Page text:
The food industry, like the fashion industry, is driven by the pursuit of impossible perfection: endless rows of blemish-free fruit and vegetables in supermarket aisles (tasting of not-very-much), pre-packaged trays of skinless, boneless meats with nary a head or foot or tail in sight and a steady stream of cookbooks and articles with photo-shopped, super-saturated photos of beautiful dishes bathed in summer sunlight. In their book Ugly Food, Tim Wharton and Richard Horsey argue for a more responsible approach to food and cookery. In so-called ‘Western’, Anglo-Saxon cuisines there are a range of ingredients that people refuse to eat simply because of the way they look: certain ugly fish, for example – gurnard, garfish, horse mackerel’ ugly vegetables too – celeriac, Hamburg parsley and Jerusalem artichoke.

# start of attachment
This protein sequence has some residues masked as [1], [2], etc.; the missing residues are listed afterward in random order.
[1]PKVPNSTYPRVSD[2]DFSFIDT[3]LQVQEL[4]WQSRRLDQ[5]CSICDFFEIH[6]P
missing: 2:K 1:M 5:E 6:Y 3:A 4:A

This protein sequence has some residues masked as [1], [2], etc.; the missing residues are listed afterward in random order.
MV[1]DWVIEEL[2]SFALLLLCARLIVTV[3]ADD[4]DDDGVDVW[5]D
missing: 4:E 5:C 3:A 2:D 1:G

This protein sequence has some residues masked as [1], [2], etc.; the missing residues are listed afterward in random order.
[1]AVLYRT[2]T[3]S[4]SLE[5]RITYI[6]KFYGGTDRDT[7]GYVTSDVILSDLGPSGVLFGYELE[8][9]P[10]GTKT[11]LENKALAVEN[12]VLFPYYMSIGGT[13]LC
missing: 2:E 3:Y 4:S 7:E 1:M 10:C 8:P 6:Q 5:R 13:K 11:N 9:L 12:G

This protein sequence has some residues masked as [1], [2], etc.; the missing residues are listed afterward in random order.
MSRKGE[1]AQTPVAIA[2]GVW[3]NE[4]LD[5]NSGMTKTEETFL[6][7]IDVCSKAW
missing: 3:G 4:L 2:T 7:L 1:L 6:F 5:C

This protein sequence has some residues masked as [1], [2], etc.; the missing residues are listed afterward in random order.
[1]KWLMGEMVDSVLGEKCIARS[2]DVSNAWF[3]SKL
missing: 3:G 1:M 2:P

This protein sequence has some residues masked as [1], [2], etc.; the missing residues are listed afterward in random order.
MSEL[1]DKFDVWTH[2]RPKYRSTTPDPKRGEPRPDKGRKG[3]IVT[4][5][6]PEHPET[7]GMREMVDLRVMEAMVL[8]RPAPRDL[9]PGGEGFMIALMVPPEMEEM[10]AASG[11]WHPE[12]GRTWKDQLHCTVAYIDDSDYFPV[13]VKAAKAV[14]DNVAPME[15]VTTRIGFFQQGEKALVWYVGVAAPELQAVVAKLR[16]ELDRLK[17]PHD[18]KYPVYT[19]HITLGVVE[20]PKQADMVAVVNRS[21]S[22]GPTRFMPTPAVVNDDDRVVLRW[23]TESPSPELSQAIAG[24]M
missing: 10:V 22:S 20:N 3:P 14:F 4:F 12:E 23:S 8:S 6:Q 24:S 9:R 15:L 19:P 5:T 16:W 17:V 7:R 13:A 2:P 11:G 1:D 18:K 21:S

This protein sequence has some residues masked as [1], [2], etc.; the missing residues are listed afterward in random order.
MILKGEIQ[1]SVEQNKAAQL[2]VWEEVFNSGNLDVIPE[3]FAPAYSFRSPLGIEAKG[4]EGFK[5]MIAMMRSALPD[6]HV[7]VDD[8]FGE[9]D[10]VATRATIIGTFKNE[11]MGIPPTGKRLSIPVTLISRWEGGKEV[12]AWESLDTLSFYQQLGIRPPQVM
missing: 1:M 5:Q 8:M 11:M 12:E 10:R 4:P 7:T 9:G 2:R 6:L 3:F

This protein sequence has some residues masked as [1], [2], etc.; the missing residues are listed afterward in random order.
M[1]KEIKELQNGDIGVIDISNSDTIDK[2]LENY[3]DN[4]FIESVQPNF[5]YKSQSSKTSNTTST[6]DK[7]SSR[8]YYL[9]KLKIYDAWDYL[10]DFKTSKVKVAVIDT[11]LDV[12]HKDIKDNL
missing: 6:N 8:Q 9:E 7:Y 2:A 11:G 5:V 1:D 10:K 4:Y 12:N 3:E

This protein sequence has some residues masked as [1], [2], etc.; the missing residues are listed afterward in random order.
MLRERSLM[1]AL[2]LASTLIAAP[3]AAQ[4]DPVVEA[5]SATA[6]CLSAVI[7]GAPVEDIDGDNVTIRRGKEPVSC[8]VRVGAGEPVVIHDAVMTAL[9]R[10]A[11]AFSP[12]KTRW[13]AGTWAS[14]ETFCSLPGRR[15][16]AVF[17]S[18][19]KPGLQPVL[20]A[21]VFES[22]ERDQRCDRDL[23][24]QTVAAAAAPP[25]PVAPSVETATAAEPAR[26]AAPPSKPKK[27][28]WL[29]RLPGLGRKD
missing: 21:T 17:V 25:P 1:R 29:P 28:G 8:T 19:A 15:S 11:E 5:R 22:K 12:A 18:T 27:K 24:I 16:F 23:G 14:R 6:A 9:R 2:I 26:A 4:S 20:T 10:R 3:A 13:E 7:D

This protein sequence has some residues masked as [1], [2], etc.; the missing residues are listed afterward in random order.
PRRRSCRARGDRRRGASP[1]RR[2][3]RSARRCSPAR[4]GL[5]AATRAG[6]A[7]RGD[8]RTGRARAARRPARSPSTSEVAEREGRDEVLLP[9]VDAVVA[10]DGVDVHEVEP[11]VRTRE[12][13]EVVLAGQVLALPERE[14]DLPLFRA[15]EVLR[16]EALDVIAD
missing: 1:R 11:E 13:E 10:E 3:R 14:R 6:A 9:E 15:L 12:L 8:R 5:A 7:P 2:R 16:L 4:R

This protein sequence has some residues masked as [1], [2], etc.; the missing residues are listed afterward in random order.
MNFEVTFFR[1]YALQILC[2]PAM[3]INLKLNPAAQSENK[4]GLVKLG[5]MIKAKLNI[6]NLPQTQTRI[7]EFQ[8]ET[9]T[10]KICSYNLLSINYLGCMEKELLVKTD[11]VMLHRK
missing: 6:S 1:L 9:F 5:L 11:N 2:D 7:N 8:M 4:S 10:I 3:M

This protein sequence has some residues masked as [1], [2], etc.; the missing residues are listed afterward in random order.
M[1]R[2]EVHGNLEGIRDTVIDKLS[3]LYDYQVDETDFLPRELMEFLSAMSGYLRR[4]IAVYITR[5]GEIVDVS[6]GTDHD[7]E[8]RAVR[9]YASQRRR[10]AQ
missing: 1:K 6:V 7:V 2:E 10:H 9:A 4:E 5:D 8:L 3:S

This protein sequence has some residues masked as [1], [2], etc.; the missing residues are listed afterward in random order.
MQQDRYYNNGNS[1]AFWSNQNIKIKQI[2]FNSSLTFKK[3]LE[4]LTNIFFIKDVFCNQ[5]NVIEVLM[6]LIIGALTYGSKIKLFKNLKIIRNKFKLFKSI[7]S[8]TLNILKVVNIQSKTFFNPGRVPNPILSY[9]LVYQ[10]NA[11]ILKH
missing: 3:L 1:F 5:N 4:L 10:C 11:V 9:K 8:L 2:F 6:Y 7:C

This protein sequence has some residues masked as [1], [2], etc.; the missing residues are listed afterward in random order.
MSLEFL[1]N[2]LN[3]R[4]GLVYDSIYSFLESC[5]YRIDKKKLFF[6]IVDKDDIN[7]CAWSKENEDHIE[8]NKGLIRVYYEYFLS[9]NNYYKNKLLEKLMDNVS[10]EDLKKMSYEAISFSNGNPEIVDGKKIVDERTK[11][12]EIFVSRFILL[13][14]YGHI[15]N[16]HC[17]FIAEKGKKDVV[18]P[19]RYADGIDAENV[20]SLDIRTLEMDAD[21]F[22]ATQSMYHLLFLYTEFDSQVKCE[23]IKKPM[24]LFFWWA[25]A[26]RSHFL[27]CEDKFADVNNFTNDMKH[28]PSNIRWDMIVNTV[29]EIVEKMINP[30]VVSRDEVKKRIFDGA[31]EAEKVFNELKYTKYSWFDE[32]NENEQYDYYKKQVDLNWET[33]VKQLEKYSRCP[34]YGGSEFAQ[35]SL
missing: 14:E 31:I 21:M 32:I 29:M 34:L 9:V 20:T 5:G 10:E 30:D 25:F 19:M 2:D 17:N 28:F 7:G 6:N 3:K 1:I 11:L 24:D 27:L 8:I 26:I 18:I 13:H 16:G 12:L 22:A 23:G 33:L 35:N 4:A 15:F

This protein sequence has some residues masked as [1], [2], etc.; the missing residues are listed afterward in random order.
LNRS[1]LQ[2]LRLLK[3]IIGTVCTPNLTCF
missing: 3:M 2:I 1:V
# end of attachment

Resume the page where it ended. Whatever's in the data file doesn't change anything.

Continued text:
In the current environmental climate, this is unacceptable.

In his Yor-K Festival talk, Dr Tim Wharton will present the Maxims of Gastronomy outlined in Ugly Food: The Maxim of Quality, The Maxim of Purity, The Maxim of Availability and The Maxim of Sustainability. He will show how one everyday ingredient rises to the challenges inherent all these maxims and ticks all the boxes when it comes to the more responsible approach proposed in Ugly Food. In one culture, the humble cabbage – derided by just about every school-age child in the UK (a derision that persists in many adult victims of childhood school-cabbage-trauma), has well and truly transcended its status as a mere vegetable. Salted and fermented with chilli and garlic – kimchi (and the process of making it – kimjang) has become a way of life in South Korea and, more than that, a means of promoting peace and well-being: a kind of gastro-diplomacy. This talk celebrates the language of kimchi. A recipe for kimchi is about more than just the preparation of cabbage; it is, in effect, a recipe for happiness!

Date and time

Sat, 28 May 2022
15:00 – 16:00 BST


CC/011, York St John Creative Centre
York St John University
Lord Mayor's Walk
YO31 7EX